Cleaning robots could be used to collect anthrax spores

Cleaning robots could soon be used by first responders to effectively collect anthrax spores in the event of a biological weapons attack, researchers at the Environmental Protection Agency report.

Potentially contaminated ares are typically tested by first responders who wipe hard surfaces with a sponge or by collecting carpet samples with a vacuum hose. These tests, however, account for only a small area and can slow cleanup and recovery after a large-scale attack, Chemical and Engineering News reports.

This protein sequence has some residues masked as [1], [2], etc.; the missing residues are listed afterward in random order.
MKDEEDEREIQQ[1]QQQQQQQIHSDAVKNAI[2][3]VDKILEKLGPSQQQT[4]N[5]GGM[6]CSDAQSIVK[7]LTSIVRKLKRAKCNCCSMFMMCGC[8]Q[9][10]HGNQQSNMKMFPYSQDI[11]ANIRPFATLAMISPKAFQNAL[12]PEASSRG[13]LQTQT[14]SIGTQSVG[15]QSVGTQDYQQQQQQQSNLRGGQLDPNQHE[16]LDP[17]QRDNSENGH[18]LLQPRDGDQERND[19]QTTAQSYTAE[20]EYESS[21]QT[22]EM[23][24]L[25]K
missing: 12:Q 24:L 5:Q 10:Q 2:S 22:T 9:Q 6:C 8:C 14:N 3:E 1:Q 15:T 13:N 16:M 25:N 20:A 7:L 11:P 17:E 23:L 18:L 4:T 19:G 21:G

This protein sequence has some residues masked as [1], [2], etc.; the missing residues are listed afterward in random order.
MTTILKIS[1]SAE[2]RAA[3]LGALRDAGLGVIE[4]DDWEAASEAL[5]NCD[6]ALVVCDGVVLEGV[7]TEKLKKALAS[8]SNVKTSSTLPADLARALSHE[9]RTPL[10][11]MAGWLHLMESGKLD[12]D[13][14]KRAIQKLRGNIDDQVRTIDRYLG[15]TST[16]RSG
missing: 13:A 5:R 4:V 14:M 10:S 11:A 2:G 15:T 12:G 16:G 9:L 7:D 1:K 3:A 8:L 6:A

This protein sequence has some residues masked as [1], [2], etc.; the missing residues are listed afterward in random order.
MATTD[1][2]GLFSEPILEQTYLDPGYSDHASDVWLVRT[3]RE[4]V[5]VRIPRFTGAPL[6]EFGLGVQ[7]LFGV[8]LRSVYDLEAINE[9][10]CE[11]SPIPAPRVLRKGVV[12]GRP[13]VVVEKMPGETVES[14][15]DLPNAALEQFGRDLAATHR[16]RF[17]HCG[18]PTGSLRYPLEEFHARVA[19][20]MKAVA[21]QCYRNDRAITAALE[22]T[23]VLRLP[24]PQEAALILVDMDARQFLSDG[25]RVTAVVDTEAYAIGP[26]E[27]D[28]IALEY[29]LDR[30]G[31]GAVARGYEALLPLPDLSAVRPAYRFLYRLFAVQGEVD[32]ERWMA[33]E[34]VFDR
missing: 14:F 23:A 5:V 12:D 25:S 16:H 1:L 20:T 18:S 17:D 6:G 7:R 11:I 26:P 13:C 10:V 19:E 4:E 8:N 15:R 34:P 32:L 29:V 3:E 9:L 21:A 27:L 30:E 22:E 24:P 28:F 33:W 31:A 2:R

Cleaning robots, such as the commercially-available Roomba, according to a recent study, might be able to cover more area and provide superior spore collection abilities.

The researchers tested five cleaning robots by spreading approximately one million anthrax spores per square foot on the floor of a test chamber. Tests were then run in a carpeted chamber and a laminate floor chamber. The researchers then compared the robots to two standard collection methods, according to Chemical and Engineering News.

The robots were allowed nine minutes for the test, with the best performing robot collecting 62 percent more sports in the carpet test than a traditional vacuum, while the best robot collected 38 percent fewer spores in the laminate floor test.